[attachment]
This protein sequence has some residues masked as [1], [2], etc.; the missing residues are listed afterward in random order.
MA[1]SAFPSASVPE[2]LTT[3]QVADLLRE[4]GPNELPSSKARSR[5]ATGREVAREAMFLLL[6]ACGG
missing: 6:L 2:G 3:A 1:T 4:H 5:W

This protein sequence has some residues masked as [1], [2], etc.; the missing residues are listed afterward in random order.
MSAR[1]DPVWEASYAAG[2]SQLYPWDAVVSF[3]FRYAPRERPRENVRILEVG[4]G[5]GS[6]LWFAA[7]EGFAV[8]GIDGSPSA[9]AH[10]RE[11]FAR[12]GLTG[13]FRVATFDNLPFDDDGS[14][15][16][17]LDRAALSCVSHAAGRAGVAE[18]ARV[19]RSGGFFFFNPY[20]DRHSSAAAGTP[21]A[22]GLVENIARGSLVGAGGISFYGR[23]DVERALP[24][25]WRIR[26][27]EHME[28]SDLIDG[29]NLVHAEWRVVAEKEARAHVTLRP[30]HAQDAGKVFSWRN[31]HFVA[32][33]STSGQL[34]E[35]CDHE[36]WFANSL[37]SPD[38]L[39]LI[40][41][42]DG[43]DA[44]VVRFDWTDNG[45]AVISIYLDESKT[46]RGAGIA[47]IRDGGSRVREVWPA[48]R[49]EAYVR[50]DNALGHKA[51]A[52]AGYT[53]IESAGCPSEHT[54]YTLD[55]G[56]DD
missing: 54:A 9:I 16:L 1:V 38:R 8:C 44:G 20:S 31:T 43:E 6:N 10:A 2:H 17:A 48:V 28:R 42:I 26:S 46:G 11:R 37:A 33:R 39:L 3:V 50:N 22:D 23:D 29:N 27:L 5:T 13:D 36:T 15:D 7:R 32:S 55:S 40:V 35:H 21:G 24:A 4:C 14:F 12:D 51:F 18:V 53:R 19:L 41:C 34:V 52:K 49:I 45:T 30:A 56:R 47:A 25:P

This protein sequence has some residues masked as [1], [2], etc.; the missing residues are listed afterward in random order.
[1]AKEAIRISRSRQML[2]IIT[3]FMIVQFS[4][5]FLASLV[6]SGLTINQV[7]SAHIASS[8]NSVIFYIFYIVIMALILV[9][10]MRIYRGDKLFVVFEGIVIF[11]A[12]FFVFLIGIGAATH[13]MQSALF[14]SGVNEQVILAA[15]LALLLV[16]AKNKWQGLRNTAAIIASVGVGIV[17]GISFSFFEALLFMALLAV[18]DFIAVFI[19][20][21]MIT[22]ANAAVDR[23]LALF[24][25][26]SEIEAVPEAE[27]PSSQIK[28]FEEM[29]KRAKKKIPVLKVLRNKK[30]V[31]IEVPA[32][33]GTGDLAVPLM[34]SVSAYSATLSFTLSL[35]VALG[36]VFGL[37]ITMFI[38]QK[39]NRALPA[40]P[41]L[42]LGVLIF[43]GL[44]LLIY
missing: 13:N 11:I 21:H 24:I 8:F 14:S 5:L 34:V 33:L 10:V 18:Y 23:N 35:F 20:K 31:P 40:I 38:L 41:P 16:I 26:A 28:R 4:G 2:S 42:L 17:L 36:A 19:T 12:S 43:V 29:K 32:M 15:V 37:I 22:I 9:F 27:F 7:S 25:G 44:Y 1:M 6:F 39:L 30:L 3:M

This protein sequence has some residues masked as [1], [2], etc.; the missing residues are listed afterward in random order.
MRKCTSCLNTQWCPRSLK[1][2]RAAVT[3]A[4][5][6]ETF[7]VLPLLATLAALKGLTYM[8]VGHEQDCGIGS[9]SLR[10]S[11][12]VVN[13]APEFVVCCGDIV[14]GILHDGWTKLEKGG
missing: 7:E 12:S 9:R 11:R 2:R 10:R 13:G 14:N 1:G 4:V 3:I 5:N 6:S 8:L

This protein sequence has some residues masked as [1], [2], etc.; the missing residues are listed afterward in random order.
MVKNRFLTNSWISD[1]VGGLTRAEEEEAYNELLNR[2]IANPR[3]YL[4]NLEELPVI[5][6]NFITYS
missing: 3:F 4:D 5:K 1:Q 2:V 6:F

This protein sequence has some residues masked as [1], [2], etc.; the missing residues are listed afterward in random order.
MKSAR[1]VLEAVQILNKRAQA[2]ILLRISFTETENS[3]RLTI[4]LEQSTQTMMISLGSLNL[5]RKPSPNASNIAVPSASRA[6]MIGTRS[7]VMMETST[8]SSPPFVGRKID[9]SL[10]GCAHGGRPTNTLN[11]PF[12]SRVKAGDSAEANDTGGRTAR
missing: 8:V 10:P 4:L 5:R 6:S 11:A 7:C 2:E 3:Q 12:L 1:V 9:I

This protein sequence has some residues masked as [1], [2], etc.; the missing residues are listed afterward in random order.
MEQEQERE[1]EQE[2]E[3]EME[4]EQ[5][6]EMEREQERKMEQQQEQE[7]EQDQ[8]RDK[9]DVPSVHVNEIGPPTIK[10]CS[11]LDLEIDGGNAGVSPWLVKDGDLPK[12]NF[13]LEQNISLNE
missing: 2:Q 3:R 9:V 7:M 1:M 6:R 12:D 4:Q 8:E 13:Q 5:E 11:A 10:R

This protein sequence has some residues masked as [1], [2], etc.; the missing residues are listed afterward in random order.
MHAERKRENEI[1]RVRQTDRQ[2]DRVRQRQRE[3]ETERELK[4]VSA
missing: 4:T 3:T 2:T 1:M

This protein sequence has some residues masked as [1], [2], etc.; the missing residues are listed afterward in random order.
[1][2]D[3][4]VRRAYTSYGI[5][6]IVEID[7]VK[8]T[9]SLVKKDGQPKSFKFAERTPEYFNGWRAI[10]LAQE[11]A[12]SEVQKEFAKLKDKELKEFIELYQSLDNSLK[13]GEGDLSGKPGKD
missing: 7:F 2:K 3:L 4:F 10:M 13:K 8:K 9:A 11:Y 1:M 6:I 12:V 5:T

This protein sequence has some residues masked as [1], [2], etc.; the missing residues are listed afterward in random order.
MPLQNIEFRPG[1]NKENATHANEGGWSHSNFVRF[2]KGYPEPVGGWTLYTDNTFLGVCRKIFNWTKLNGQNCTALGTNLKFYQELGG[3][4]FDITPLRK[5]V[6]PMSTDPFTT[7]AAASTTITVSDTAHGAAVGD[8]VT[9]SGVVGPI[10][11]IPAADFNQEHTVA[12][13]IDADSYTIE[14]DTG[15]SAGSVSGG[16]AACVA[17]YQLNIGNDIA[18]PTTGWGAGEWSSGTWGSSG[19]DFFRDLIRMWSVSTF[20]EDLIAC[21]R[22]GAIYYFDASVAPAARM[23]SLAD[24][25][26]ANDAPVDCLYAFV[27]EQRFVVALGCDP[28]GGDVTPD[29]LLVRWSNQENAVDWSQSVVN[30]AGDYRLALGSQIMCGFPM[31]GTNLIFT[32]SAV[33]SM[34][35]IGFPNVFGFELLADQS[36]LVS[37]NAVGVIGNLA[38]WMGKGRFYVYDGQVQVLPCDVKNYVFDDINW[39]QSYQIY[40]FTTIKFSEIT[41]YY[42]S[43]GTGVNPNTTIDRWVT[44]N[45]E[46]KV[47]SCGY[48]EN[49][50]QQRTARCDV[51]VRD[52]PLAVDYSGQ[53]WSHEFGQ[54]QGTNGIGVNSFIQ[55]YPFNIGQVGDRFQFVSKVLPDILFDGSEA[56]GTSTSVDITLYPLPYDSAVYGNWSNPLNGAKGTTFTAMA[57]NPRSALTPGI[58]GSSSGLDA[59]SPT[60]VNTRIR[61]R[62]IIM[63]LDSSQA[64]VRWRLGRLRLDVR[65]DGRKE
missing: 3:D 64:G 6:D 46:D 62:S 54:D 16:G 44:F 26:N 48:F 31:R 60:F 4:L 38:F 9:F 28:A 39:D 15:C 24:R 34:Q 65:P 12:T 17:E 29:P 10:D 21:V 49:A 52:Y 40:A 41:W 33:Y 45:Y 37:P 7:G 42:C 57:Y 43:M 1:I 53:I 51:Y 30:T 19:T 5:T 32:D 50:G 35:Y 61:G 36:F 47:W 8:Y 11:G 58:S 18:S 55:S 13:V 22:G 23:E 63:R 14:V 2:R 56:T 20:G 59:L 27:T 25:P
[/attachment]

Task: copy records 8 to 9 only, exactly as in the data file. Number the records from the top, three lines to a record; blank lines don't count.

This protein sequence has some residues masked as [1], [2], etc.; the missing residues are listed afterward in random order.
MHAERKRENEI[1]RVRQTDRQ[2]DRVRQRQRE[3]ETERELK[4]VSA
missing: 4:T 3:T 2:T 1:M

This protein sequence has some residues masked as [1], [2], etc.; the missing residues are listed afterward in random order.
[1][2]D[3][4]VRRAYTSYGI[5][6]IVEID[7]VK[8]T[9]SLVKKDGQPKSFKFAERTPEYFNGWRAI[10]LAQE[11]A[12]SEVQKEFAKLKDKELKEFIELYQSLDNSLK[13]GEGDLSGKPGKD
missing: 7:F 2:K 3:L 4:F 10:M 13:K 8:K 9:A 11:Y 1:M 6:I 12:V 5:T